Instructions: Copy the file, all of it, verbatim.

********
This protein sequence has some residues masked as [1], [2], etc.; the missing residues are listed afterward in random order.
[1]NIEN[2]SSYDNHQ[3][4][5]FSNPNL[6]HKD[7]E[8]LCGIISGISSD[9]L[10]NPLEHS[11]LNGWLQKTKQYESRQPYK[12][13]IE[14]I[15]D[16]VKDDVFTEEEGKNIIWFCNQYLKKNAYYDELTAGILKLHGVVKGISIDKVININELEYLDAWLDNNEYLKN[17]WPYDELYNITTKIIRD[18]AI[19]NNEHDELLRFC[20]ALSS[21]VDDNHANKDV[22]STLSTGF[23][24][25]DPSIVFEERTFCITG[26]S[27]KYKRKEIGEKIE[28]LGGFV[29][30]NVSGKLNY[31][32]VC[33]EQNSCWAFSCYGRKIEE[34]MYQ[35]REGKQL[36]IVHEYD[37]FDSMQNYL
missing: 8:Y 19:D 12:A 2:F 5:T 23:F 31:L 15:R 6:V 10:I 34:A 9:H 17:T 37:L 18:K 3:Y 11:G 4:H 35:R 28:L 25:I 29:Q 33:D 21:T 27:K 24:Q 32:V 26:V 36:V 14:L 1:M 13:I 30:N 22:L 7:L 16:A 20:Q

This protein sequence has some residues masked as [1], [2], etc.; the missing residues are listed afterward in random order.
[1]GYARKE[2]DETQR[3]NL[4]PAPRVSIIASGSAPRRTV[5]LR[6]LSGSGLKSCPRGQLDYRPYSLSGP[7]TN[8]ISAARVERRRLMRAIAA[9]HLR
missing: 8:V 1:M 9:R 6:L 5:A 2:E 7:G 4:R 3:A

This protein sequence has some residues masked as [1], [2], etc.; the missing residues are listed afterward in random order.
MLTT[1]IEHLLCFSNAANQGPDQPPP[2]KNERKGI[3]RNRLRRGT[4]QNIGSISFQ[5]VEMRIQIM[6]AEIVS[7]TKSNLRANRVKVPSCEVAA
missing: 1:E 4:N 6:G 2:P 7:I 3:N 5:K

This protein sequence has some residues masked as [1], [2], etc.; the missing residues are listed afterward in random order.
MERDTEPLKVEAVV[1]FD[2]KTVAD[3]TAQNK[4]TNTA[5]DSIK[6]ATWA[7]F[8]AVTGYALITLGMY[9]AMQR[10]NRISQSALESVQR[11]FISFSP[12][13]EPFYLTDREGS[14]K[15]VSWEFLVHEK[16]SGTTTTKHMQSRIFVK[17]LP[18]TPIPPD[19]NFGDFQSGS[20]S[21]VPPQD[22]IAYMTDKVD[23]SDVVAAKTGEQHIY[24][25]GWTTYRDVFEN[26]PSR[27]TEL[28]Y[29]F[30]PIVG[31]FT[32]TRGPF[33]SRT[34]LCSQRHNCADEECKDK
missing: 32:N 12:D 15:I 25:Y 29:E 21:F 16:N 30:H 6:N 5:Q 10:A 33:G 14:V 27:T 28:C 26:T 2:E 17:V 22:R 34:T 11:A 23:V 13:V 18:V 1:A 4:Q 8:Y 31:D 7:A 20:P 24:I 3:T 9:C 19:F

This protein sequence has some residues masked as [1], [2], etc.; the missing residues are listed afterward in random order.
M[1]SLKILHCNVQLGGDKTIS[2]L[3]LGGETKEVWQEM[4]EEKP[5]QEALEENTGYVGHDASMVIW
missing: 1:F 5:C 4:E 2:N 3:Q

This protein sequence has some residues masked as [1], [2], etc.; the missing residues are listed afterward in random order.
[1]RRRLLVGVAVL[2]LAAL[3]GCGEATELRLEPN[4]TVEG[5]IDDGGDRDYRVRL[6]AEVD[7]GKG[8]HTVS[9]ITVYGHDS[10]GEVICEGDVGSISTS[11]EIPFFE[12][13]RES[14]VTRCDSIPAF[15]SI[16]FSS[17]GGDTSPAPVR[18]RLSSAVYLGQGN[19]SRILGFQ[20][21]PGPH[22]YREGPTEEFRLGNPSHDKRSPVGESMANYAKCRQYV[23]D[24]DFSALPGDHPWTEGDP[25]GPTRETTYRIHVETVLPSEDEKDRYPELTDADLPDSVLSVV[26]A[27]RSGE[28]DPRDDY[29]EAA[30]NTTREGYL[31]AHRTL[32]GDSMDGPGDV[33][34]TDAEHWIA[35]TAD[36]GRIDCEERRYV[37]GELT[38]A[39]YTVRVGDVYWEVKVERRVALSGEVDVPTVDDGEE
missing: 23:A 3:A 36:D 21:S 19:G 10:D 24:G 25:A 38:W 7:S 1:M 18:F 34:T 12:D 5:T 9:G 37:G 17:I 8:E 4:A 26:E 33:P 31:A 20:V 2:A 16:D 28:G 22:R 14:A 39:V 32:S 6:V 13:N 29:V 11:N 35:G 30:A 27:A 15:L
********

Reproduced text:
This protein sequence has some residues masked as [1], [2], etc.; the missing residues are listed afterward in random order.
[1]NIEN[2]SSYDNHQ[3][4][5]FSNPNL[6]HKD[7]E[8]LCGIISGISSD[9]L[10]NPLEHS[11]LNGWLQKTKQYESRQPYK[12][13]IE[14]I[15]D[16]VKDDVFTEEEGKNIIWFCNQYLKKNAYYDELTAGILKLHGVVKGISIDKVININELEYLDAWLDNNEYLKN[17]WPYDELYNITTKIIRD[18]AI[19]NNEHDELLRFC[20]ALSS[21]VDDNHANKDV[22]STLSTGF[23][24][25]DPSIVFEERTFCITG[26]S[27]KYKRKEIGEKIE[28]LGGFV[29][30]NVSGKLNY[31][32]VC[33]EQNSCWAFSCYGRKIEE[34]MYQ[35]REGKQL[36]IVHEYD[37]FDSMQNYL
missing: 8:Y 19:D 12:A 2:F 5:T 23:F 31:L 15:R 6:V 10:I 34:A 9:H 17:T 37:L 18:K 3:Y 11:G 4:H 35:R 28:L 25:I 29:Q 33:D 21:T 27:K 24:Q 32:V 26:V 36:V 14:L 1:M 13:I 30:N 22:L 7:L 16:A 20:Q

This protein sequence has some residues masked as [1], [2], etc.; the missing residues are listed afterward in random order.
[1]GYARKE[2]DETQR[3]NL[4]PAPRVSIIASGSAPRRTV[5]LR[6]LSGSGLKSCPRGQLDYRPYSLSGP[7]TN[8]ISAARVERRRLMRAIAA[9]HLR
missing: 8:V 1:M 9:R 6:L 5:A 2:E 7:G 4:R 3:A

This protein sequence has some residues masked as [1], [2], etc.; the missing residues are listed afterward in random order.
MLTT[1]IEHLLCFSNAANQGPDQPPP[2]KNERKGI[3]RNRLRRGT[4]QNIGSISFQ[5]VEMRIQIM[6]AEIVS[7]TKSNLRANRVKVPSCEVAA
missing: 1:E 4:N 6:G 2:P 7:I 3:N 5:K

This protein sequence has some residues masked as [1], [2], etc.; the missing residues are listed afterward in random order.
MERDTEPLKVEAVV[1]FD[2]KTVAD[3]TAQNK[4]TNTA[5]DSIK[6]ATWA[7]F[8]AVTGYALITLGMY[9]AMQR[10]NRISQSALESVQR[11]FISFSP[12][13]EPFYLTDREGS[14]K[15]VSWEFLVHEK[16]SGTTTTKHMQSRIFVK[17]LP[18]TPIPPD[19]NFGDFQSGS[20]S[21]VPPQD[22]IAYMTDKVD[23]SDVVAAKTGEQHIY[24][25]GWTTYRDVFEN[26]PSR[27]TEL[28]Y[29]F[30]PIVG[31]FT[32]TRGPF[33]SRT[34]LCSQRHNCADEECKDK
missing: 32:N 12:D 15:I 25:Y 29:E 21:F 16:N 30:H 6:N 5:Q 10:A 33:G 14:V 27:T 28:C 26:T 2:E 17:V 22:R 34:T 11:A 23:V 13:V 18:V 1:A 4:Q 8:Y 31:D 7:A 20:P 24:I 3:T 9:C 19:F

This protein sequence has some residues masked as [1], [2], etc.; the missing residues are listed afterward in random order.
M[1]SLKILHCNVQLGGDKTIS[2]L[3]LGGETKEVWQEM[4]EEKP[5]QEALEENTGYVGHDASMVIW
missing: 1:F 5:C 4:E 2:N 3:Q

This protein sequence has some residues masked as [1], [2], etc.; the missing residues are listed afterward in random order.
[1]RRRLLVGVAVL[2]LAAL[3]GCGEATELRLEPN[4]TVEG[5]IDDGGDRDYRVRL[6]AEVD[7]GKG[8]HTVS[9]ITVYGHDS[10]GEVICEGDVGSISTS[11]EIPFFE[12][13]RES[14]VTRCDSIPAF[15]SI[16]FSS[17]GGDTSPAPVR[18]RLSSAVYLGQGN[19]SRILGFQ[20][21]PGPH[22]YREGPTEEFRLGNPSHDKRSPVGESMANYAKCRQYV[23]D[24]DFSALPGDHPWTEGDP[25]GPTRETTYRIHVETVLPSEDEKDRYPELTDADLPDSVLSVV[26]A[27]RSGE[28]DPRDDY[29]EAA[30]NTTREGYL[31]AHRTL[32]GDSMDGPGDV[33][34]TDAEHWIA[35]TAD[36]GRIDCEERRYV[37]GELT[38]A[39]YTVRVGDVYWEVKVERRVALSGEVDVPTVDDGEE
missing: 23:A 3:A 36:D 21:S 19:G 10:D 24:G 25:A 38:W 7:S 1:M 18:F 34:T 12:D 5:T 9:G 37:G 17:I 8:E 4:A 26:E 33:P 31:A 20:V 2:A 16:D 28:G 22:R 14:A 39:V 32:S 6:V 13:N 29:V 11:N 35:G 30:A 27:A 15:L